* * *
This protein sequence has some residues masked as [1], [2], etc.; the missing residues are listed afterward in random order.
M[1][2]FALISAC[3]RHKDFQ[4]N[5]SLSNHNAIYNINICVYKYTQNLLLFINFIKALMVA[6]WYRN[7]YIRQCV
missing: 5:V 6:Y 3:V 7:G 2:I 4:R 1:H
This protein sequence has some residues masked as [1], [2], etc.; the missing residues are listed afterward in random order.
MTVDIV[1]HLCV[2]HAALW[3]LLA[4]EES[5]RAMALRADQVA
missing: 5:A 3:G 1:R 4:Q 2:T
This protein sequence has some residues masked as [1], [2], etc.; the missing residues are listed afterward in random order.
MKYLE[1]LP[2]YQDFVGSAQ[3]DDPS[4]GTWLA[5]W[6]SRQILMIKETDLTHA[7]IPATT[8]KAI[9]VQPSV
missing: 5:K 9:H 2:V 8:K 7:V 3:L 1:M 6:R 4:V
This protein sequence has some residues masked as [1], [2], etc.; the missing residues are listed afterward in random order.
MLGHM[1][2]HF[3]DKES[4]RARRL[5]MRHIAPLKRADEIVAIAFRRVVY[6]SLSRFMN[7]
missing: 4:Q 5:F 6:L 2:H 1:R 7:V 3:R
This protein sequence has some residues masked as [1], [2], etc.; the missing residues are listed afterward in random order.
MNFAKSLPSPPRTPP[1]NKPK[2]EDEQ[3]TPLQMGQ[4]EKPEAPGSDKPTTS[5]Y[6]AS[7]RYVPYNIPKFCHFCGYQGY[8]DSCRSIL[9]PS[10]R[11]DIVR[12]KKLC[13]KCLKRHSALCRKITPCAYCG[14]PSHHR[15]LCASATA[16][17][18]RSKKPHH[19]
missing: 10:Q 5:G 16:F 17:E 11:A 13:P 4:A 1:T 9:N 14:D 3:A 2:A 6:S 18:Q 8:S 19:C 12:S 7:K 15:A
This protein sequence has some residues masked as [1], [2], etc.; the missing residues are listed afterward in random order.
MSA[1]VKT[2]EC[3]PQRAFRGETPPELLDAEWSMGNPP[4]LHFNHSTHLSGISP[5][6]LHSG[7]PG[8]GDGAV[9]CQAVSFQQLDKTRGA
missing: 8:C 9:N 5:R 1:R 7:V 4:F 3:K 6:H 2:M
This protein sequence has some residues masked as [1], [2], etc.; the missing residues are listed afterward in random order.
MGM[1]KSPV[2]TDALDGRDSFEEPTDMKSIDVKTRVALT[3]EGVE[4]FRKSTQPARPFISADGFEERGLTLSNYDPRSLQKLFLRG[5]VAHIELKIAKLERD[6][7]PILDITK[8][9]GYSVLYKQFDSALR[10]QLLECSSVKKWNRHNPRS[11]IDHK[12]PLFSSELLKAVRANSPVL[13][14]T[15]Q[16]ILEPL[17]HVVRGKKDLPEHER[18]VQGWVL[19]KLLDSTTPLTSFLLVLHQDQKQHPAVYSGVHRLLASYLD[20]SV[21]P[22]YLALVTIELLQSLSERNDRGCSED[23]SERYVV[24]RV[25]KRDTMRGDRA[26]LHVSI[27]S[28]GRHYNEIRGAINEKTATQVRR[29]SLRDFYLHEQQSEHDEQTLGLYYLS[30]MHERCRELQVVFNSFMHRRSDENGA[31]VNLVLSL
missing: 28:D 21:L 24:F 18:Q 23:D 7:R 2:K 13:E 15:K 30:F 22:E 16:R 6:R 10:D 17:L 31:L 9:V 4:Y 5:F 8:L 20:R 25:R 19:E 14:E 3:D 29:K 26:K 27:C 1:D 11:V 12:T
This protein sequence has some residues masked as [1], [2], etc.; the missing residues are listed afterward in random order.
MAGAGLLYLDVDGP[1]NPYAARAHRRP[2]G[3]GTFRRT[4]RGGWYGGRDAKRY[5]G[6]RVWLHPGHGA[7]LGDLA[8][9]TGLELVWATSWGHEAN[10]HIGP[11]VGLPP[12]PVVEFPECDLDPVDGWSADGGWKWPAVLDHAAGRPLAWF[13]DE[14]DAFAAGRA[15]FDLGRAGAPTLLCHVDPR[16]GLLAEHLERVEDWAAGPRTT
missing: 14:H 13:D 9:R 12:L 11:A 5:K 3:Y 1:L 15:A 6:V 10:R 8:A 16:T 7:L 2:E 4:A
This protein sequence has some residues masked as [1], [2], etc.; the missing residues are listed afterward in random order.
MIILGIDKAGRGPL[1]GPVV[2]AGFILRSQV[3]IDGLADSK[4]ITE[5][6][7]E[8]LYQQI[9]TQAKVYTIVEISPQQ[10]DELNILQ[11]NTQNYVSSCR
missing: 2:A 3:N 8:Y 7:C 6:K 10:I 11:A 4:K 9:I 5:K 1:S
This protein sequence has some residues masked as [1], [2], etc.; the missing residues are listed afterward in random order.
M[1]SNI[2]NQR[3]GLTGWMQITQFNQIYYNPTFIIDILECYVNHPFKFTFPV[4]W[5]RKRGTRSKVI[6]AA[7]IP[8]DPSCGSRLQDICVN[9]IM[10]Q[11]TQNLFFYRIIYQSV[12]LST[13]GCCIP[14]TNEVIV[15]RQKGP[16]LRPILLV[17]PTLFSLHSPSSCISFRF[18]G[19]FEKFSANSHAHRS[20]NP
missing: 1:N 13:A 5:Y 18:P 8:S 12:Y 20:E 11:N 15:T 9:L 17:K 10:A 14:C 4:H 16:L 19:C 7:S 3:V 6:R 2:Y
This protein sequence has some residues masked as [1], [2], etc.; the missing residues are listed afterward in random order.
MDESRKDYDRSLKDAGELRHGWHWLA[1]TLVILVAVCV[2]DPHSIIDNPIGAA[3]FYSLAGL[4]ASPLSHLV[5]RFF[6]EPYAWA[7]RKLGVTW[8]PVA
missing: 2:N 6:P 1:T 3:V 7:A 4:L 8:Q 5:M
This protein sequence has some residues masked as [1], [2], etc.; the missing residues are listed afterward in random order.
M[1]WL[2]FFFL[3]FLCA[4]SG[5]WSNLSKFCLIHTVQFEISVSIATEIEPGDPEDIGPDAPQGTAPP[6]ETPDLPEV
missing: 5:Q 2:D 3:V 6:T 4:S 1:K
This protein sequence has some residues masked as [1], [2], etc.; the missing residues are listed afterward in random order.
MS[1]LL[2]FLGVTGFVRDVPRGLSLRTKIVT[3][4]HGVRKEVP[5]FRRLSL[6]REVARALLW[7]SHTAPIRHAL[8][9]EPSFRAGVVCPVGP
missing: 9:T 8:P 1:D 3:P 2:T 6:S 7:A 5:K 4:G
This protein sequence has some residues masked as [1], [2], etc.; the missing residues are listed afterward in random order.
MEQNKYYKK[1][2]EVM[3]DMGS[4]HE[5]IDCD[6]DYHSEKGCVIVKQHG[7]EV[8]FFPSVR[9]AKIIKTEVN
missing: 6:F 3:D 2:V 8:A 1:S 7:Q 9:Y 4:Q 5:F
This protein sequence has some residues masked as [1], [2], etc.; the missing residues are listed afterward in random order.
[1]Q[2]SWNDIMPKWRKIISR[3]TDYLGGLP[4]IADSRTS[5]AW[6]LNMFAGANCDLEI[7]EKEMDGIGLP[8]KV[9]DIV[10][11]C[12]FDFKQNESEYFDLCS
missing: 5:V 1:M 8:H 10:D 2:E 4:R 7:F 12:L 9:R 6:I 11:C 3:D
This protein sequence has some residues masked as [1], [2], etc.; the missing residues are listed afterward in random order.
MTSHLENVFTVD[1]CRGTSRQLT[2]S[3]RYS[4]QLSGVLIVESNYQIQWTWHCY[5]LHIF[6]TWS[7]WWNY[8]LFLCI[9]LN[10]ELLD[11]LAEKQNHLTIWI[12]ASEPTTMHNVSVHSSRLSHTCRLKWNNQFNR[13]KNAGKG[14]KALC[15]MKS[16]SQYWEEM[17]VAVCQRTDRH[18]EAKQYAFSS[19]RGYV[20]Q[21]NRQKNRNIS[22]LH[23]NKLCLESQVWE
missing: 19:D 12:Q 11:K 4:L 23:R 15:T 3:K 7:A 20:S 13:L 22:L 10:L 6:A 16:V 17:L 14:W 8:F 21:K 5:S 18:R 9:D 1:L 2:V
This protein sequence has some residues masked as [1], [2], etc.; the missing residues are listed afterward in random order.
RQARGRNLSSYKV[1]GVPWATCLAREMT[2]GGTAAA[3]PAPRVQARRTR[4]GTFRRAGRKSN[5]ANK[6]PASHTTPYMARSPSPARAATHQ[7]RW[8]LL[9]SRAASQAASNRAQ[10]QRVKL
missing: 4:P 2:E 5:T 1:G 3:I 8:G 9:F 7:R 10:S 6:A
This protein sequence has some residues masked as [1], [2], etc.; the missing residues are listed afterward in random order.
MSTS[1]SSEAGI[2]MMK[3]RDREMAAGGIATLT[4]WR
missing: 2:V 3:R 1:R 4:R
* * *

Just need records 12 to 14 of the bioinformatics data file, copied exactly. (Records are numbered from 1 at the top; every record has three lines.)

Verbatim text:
This protein sequence has some residues masked as [1], [2], etc.; the missing residues are listed afterward in random order.
M[1]WL[2]FFFL[3]FLCA[4]SG[5]WSNLSKFCLIHTVQFEISVSIATEIEPGDPEDIGPDAPQGTAPP[6]ETPDLPEV
missing: 5:Q 2:D 3:V 6:T 4:S 1:K
This protein sequence has some residues masked as [1], [2], etc.; the missing residues are listed afterward in random order.
MS[1]LL[2]FLGVTGFVRDVPRGLSLRTKIVT[3][4]HGVRKEVP[5]FRRLSL[6]REVARALLW[7]SHTAPIRHAL[8][9]EPSFRAGVVCPVGP
missing: 9:T 8:P 1:D 3:P 2:T 6:S 7:A 5:K 4:G
This protein sequence has some residues masked as [1], [2], etc.; the missing residues are listed afterward in random order.
MEQNKYYKK[1][2]EVM[3]DMGS[4]HE[5]IDCD[6]DYHSEKGCVIVKQHG[7]EV[8]FFPSVR[9]AKIIKTEVN
missing: 6:F 3:D 2:V 8:A 1:S 7:Q 9:Y 4:Q 5:F